15 Years On, Suspicions About Putin’s Involvement in Apartment Bombings Linger in Russia

September 8, 2014
A destroyed apartment building at the site of one of the Moscow bombings, September 9, 1999. Photo: AP/van Sekretarev

Staunton, September 6 – This month marks the 15th anniversary of the 1999 apartment bombings in Russia that sparked the rise of Vladimir Putin to the Russian presidency and the opening of a new Russian war against Chechnya. Moscow’s failure to investigate fully what happened means that suspicions about the authorship of these terrorist acts remains open.

Oleg Orlov of Memorial says the explanations Moscow has offered for these events – that Chechen terrorists were responsible – both “initially and to this day generate doubts. No serious investigation was carried out,” and consequently, there remains “the terrible suspicion” that the Russian state itself stood “directly or indirectly behind these explosions.”

These suspicions continue, even if there is “no evidence” that they are true, because the government has “no evidence” that they are not. As a result, “the series of explosions in Moscow and the preparation for an explosion in Ryazan” continues to provoke questions about whether this was all a provocation “intended to unleash a major war in the Caucasus.”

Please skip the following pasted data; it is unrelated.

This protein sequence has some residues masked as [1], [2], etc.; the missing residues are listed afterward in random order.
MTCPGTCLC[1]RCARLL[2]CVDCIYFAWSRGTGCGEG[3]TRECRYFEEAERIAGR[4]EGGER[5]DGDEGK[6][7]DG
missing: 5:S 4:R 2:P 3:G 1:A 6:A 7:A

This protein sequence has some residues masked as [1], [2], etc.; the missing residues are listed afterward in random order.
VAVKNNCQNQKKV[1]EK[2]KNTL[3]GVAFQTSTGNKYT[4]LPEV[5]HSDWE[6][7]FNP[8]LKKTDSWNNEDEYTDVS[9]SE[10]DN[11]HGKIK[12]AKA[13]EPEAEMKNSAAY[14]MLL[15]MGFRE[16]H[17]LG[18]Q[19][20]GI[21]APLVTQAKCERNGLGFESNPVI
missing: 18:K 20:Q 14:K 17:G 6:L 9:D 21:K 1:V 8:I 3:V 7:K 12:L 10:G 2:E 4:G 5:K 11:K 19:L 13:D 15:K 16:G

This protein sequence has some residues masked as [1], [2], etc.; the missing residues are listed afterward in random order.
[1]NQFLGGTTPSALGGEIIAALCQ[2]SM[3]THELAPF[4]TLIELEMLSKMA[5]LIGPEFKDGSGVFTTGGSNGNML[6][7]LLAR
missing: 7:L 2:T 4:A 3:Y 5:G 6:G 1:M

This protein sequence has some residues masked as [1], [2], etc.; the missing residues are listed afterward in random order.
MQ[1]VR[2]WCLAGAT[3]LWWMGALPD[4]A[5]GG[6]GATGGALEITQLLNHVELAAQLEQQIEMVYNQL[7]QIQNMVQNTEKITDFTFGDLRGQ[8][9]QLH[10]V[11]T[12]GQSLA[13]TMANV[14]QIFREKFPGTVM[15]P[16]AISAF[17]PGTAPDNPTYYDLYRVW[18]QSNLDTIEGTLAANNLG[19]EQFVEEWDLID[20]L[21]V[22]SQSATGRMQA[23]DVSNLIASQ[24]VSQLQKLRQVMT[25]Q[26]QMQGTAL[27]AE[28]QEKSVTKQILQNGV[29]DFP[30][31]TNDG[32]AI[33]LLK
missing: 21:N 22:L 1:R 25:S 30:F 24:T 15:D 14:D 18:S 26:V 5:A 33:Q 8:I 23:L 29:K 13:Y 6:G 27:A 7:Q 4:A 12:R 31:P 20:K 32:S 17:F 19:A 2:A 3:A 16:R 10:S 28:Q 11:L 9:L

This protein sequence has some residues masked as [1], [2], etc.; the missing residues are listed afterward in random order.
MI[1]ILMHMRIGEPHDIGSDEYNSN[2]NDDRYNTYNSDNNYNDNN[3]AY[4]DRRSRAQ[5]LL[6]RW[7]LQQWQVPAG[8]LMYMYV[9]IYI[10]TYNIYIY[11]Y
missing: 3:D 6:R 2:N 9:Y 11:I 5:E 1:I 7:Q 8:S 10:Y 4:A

In addition, Orlov tells Kavkazskaya Politika, “suspicion” and “uncertainty” about that and about the possibility that “the group which was strengthening itself in power needed a major war in the Caucasus” to achieve that end “remains to this day” because Moscow has failed to follow up all possible leads.

Rustam Dzhalilov of that agency also spoke with Valery Khatazhukov, head of the Kabardino-Balkaria Human Rights Center, who suggests that another reason people still are focusing on the 1999 bombings is that they opened “a qualitatively new stage in the social-political situation in Russia as a whole and in the Caucasus in particular.”

“This qualitatively new stage,” he says, has involved “the illegal method of extra-judicial judgments against people who, regardless of whether there was a basis for it, are suspected of terrorism.” Indeed, Khatazhukov says, that illegal tactic has “become one of the main methods of resolving this problem.”

After the apartment bombings, this tactic began to be employed “in many parts of the North Caucasus,” and its application “with various levels of intensity continues to our days,” the continuing shadow of “the tragic events of 15 years ago.”

The most comprehensive discussion of the explosions and their consequences, including evidence giving rise to these continuing suspicions about Putin’s role, is to be found in John Dunlop’s book, “The Moscow Bombings of September 1999: Examinations of Russian Terrorist Attacks at the Onset of Vladimir Putin’s Rule” (Stuttgart: Ibidem, 2014).